News & Opinions
The latest news and insights from Hanley Wood’s outspoken experts and key thought-leaders throughout the residential and commercial design and construction industry.
House Bill Seeks To Revise Lead-Paint Rule
Craig Webb / REMODELING / May 23, 2013
Legislation would reinstate opt-out provision, slashing the number of homes affected
Twenty-two members of the House of Representatives caught up with their Senate colleagues May 22 by introducing legislation to lighten the burdens imposed by the Environmental Protection Agency’s (EPA) Lead: Renovation, Repair, and Painting (RRP) rule.
H.R. 2093 was referred to the Energy and Commerce Committee, where the bill’s principal sponsor, Rep. Tim Murphy (R-Pa.) heads the Oversight and Investigations subcommittee. It’s identical to legislation introduced in the last Congress and is the companion to S. 484, introduced in the Senate in March.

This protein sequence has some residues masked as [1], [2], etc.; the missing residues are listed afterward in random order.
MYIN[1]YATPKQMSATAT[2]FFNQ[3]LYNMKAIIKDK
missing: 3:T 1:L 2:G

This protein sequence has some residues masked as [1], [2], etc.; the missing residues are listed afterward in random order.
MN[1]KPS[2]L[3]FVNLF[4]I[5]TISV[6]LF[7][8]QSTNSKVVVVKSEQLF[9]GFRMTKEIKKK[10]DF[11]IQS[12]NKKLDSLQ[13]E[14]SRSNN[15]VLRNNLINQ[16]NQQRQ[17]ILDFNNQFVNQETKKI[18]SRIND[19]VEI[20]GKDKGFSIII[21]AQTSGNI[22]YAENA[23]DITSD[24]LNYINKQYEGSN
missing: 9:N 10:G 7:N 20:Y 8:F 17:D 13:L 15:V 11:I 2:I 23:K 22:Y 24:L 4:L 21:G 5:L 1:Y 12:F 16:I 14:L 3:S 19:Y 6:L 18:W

Both measures take aim at the RRP rule, which took effect in April 2010 and seeks to protect contractors and individuals from health dangers that arise from exposure to dust from lead paint. The rule requires that tests be conducted and safety procedures be followed when working in homes built before 1978–the last year that use of lead paint in a home was allowed. From the start, construction contractors, window manufacturers, and building material dealers have condemned the measure as overly broad and burdensome.
A key provision in both H.R. 2093 and S. 484 would restore an opt-out provision that enables a homeowner to forego RRP compliance if they attest there are no small children or pregnant women in the home. That opt-out had been in the measure until the final rule was issued. Several industry groups have cited EPA figures suggesting that removing the opt-out increased Americans’ cost of complying with the rule by roughly $336 million and doubled the number of homes subject to RRP.
According to NAHB Remodelers, the bill also would allow remodelers to correct paperwork errors without facing full penalties, provide an exemption for emergency renovations, and eliminate the requirement that recertification training be “hands on,” so that remodelers would no longer have to travel to training facilities out of their region.